Steven Bone wrote up a really good list of his top 20 pet peeves about setup that can be found at http://bonemanblog.blogspot.com/2004/09/top-20-installation-pet-peeves-and-how.html. This list got me thinking and I'm going to see what I can come up with for pet peeves that I have that aren't already covered on his list (it is pretty comprehensive though so finding things that aren't already covered is going to be a bit tricky). I encourage everyone interested in setup technologies to read his list and post comments for him (and the rest of us) to read
In response to some suggestions from folks who read my blog posts describing how to detect the presence of .NET Framework 1.0 service packs and .NET Framework 1.1 service packs, I wrote up a quick sample application that shows how to implement the detection methods I recommended. You can download the sample code here.
In this sample, I detect the presence of the .NET Framework core packages for 1.0 and 1.1, and then if I find that they are installed, I detect the service pack level also. The sample simply pops up a message box for each version, but could be easily updated to perform some conditional action (as part of a 3rd party setup or something like that).
The code is provided as an example only....I hope it will help better explain how to implement a detection strategy for the .NET Framework and its service packs that will continue to work when future service packs are released. Let me know if you have any problems or questions.....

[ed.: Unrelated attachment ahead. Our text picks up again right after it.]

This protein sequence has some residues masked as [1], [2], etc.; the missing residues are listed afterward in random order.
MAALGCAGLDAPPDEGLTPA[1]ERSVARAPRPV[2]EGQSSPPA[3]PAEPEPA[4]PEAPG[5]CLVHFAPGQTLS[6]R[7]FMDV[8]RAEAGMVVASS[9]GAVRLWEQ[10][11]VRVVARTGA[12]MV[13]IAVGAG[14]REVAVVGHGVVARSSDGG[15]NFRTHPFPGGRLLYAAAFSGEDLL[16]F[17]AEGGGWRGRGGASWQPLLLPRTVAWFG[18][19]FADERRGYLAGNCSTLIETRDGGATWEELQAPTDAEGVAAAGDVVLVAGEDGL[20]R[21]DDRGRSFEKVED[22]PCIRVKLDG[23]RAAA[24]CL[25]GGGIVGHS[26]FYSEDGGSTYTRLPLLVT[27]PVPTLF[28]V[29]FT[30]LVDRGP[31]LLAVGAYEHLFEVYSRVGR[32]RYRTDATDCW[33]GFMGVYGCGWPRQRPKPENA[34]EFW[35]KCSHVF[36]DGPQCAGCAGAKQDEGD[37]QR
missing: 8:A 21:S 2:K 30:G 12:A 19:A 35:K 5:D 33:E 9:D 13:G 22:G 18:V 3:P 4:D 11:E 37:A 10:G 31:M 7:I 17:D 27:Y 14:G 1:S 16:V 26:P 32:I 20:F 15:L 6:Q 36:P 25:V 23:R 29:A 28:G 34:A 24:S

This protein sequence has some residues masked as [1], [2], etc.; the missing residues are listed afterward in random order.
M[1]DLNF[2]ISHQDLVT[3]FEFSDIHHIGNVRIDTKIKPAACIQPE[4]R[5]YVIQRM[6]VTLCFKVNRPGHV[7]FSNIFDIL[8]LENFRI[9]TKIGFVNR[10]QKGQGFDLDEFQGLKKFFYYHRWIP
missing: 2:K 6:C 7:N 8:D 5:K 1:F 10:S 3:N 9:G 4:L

<update date="6/4/2010"> Fixed broken link to the sample code. </update>
I posted information here earlier today about how to detect which service pack is installed for the .NET Framework 1.1 (and will also be able to be used for future versions of the .NET Framework). Since then I've done some additional research to figure out what registry key/value pair can be used to detect the service pack level for the .NET Framework 1.0 so that the instructions on this KB article will not need to be used (since it is more difficult to perform programatically and the detection has to be updated with each future service pack that Microsoft releases). Here are the registry keys/values that can be used:
For the MSI version of the .NET Framework 1.0:
For the OCM version of the .NET Framework 1.0 (ships on Tablet PC, Media Center and XP Embedded only):